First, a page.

Mercedes-AMG GLA 35: Hot Hatch Hidden Inside A Little Crossover
This pocket rocket is redesigned and got some love from the AMG parts bin.
Throw a stick in the car park of your local supermarket, and you're likely to have it bounce off of dozens of basic-looking crossovers that are about as exciting to drive as standing in line at the post office. Mercedes-AMG is trying to provide drivers a sportier small crossover alternative, as an upgrade to Mercedes' cute-sized GLA crossover.
Looking too entry-level in the luxury marque's fleet of crossover options, Mercedes freshened up the 2021 model with cleaner exterior styling and a full slate of interior upgrades that the help the GLA fit in with its bigger siblings. With Mercedes-AMG offering loads of new models sporting milder performance tuning, suspension, and braking packages, is this GLA 35 a real AMG model, or is it just a money grab? I had to see what was up, so I gave it a comprehensive test.
(Apologies for exterior pictures not being up to my usual standard. It was rainy and gray for the vast majority of my test week, and I barely got to sneak out between storms to snap some shots.)
The Key Numbers
The Mercedes-AMG GLA 35 packs 302 horsepower and 295 lb-ft (400 Nm) of torque with the same 2.0-liter turbocharged four-cylinder that powers the CLA 35 four-door coupe I tested and liked tossing around last year. Through an 8-speed DCT and AMG's performance 4MATIC all-wheel-drive system, the GLA 35 sprints from 0-60 in 5.1 seconds, which is pretty damn quick for a little crossover.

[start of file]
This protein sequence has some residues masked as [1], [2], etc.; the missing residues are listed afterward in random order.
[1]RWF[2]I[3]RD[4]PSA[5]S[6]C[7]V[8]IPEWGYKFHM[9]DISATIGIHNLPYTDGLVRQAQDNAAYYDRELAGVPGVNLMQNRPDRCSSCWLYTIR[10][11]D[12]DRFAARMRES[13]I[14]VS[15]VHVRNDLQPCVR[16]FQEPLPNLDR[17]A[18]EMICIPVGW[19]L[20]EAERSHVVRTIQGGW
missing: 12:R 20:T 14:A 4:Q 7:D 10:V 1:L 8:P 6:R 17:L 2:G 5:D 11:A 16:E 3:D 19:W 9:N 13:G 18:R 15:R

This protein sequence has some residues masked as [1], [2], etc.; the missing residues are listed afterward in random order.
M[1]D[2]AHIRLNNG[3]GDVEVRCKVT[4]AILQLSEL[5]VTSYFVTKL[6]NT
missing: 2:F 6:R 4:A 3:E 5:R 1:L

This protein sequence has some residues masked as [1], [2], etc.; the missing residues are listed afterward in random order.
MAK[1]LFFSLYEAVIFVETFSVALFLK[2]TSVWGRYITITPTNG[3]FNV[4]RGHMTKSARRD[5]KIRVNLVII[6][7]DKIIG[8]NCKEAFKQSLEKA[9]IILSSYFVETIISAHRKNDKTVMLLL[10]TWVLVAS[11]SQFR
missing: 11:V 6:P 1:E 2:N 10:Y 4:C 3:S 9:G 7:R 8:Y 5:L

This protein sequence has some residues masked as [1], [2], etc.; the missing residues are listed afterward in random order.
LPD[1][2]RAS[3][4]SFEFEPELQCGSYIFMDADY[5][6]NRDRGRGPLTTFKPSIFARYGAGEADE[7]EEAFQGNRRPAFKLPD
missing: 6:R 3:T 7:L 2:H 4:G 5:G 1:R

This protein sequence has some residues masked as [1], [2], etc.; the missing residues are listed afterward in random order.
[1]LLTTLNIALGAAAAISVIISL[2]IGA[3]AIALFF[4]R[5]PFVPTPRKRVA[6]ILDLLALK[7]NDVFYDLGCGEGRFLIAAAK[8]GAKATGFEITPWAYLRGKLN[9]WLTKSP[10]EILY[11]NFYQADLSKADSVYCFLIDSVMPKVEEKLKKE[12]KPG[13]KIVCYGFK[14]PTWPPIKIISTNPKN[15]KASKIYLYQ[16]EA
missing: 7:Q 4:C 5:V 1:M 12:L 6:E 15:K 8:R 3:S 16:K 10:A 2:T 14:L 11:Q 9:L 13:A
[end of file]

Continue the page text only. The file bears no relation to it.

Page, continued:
With some compact packaging, the Mercedes-AMG GLA's dimensions are 175 inches long, 80 wide, and 62 tall, with a 107-inch wheelbase. Curb weight for the GLA 35 is 3,653 pounds (1,657 kilos). For comparison's sake, the GLA is only a couple inches longer and wider than a VW GTI. EPA fuel economy estimates are 23/29/25 (city/highway/combined), and aren't bad for a punchy turbocharged crossover.
Pricing for the Mercedes-AMG GLA 35 starts at $47,550, and after ticking a bunch of options boxes--including leather interior, AMG's performance steering wheel with Drive Unit controls, satellite radio, multimedia package with navigation and speed limit assist, AMG exterior night package, and a premium package that includes keyless go and auto-dimming folding side mirrors--my Patagonia Red Metallic tester's total MSRP was $55,950.
A Quick Errand Runner
Daily driving is fun in the AMG GLA 35, thanks to that potent powertrain stuffed into a small crossover package. If you're buzzing between dropping the kids off at soccer practice and hitting up the shops, the turbocharged four-banger zips around with ease, and the all-wheel-drive system works nicely to make quick work of any turns you want to tackle. I'm glad my tester was equipped with practical 19-inch wheels and tires some thick sidewalls, which nicely coped with any bumps and potholes around Austin's downtown area which is perpetually under construction.
Due to its compact size, parallel parking the GLA 35 is a breeze, but that same tidy packaging comes at the cost of cargo space in the rear hatch. I swapped cars in the middle of a trip out of town, and quickly found that I couldn't fit much in the rear storage area, having to turn my roller bag to the side, due to the hatch's shallower depth. You can technically put five occupants in the GLA's cabin, but the back seat is tiny, and I'd suggest only tossing two adults back there for short trips. Legroom back there is a bit cramped.
Cabin appointments benefit from a stack of updates including Mercedes' MBUX infotainment system. To complete the interior coolness, there are tons of ways to tweak the ambient lighting to either calm the nerves or turn the GLA 35's cockpit into a Las Vegas nightclub. The base sound system isn't bad at all, but having tested plenty of Mercedes models over the past few years, I recommend dropping some extra cash to get the Burmester system that not only thumps, but also has some of the coolest looking speakers on the planet.